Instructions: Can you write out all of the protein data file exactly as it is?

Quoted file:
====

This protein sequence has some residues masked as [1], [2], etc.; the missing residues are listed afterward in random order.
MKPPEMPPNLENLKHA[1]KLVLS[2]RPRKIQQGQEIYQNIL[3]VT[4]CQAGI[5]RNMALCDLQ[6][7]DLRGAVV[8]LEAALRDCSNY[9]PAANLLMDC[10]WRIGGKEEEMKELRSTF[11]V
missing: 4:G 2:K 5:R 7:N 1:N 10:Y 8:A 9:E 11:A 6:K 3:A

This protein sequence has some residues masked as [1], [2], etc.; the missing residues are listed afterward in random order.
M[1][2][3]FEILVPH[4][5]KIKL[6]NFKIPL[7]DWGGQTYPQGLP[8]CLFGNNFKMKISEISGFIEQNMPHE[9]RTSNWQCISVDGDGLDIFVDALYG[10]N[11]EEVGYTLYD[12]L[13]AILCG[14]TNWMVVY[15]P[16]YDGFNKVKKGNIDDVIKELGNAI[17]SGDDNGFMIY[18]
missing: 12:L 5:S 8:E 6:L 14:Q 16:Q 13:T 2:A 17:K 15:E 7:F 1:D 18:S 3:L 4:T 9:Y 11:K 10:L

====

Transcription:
This protein sequence has some residues masked as [1], [2], etc.; the missing residues are listed afterward in random order.
MKPPEMPPNLENLKHA[1]KLVLS[2]RPRKIQQGQEIYQNIL[3]VT[4]CQAGI[5]RNMALCDLQ[6][7]DLRGAVV[8]LEAALRDCSNY[9]PAANLLMDC[10]WRIGGKEEEMKELRSTF[11]V
missing: 4:G 2:K 5:R 7:N 1:N 10:Y 8:A 9:E 11:A 6:K 3:A

This protein sequence has some residues masked as [1], [2], etc.; the missing residues are listed afterward in random order.
M[1][2][3]FEILVPH[4][5]KIKL[6]NFKIPL[7]DWGGQTYPQGLP[8]CLFGNNFKMKISEISGFIEQNMPHE[9]RTSNWQCISVDGDGLDIFVDALYG[10]N[11]EEVGYTLYD[12]L[13]AILCG[14]TNWMVVY[15]P[16]YDGFNKVKKGNIDDVIKELGNAI[17]SGDDNGFMIY[18]
missing: 12:L 5:S 8:E 6:L 14:Q 16:Q 13:T 2:A 17:K 15:E 7:F 1:D 18:S 3:L 4:T 9:Y 11:K 10:L